Romantic Climates

In our latest Romantic Climates blog post, Dr Thomas H. Ford (Melbourne) reflects on the statement ‘it is raining’. In the second edition of the Works of Percy Shelley published in 1839, Mary Shelley included a number of previously unpublished poetic fragments that she had transcribed from a notebook of drafts,...

In our latest Romantic Climates blog post, Dr Erin Lafford (Oxford) writes on John Clare, fenlands, and ‘Romantic air’. In his essay ‘The Correspondent Breeze’ (1984), M. H. Abrams laid a foundation for thinking about the role of ‘air-in-motion’ in Romantic period poetry.[1] Alongside tracing the significance of air (and its movements...

In the second of our Romantic Climates blog posts, Dr Catherine Redford (Oxford) discusses depictions of apocalyptic climate change in Romantic writing. In the Christian tradition, it is said that the end of the world will be marked by a terrifying and all-encompassing darkness. Across the gospels, Christ advises his followers of...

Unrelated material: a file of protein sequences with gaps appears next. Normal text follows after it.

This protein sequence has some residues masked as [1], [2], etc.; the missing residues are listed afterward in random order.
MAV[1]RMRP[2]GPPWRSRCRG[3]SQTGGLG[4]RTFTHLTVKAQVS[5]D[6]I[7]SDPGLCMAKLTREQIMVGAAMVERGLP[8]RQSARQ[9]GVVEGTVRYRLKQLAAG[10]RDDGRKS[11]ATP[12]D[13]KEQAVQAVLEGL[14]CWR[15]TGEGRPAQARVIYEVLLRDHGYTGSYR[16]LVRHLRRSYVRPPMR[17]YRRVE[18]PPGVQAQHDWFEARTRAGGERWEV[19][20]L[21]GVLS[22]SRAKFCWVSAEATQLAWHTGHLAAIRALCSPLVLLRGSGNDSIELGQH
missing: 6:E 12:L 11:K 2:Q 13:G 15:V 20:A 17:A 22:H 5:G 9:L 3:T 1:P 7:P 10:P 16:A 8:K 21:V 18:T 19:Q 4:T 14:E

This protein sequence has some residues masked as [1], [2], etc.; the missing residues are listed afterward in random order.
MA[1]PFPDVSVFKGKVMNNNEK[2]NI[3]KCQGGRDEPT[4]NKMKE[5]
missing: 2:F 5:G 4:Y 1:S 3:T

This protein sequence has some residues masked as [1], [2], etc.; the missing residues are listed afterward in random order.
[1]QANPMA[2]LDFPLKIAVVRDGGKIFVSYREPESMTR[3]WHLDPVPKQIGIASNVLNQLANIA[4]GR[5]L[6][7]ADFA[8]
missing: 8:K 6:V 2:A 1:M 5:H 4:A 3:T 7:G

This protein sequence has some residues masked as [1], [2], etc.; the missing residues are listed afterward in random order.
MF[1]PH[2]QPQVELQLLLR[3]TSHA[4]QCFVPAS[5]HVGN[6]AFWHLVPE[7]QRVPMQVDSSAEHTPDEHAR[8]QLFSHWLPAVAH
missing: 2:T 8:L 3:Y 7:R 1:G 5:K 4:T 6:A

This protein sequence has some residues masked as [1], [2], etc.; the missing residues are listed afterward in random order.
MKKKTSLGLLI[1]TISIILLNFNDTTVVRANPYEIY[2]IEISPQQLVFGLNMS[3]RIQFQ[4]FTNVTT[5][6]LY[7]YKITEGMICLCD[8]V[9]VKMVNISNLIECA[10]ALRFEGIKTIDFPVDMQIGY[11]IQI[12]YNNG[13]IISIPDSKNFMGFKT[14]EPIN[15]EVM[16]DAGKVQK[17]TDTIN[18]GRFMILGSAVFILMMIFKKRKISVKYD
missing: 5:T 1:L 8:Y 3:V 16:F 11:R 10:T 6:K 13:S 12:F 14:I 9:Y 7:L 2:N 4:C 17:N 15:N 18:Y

In the first of our Romantic Climates blog posts, Professor Gillen D’Arcy Wood (Illinois) reflects on Deep Time and the humanities. In Tennyson’s In Memoriam (1833-48), geological Deep Time signifies a pitiless Nature and the subjugation of all species, humans included, to the logic of extinction: From scarpèd cliff and...

Romantic Climates is a blog published by the AHRC-funded project British Romantic Writing and Environmental Catastrophe, based at the University of Leeds. Scholars from around the world will be contributing blog posts about their work on Romantic ecology. We hope that the blog will showcase cutting-edge research into how Romantic-period writers,...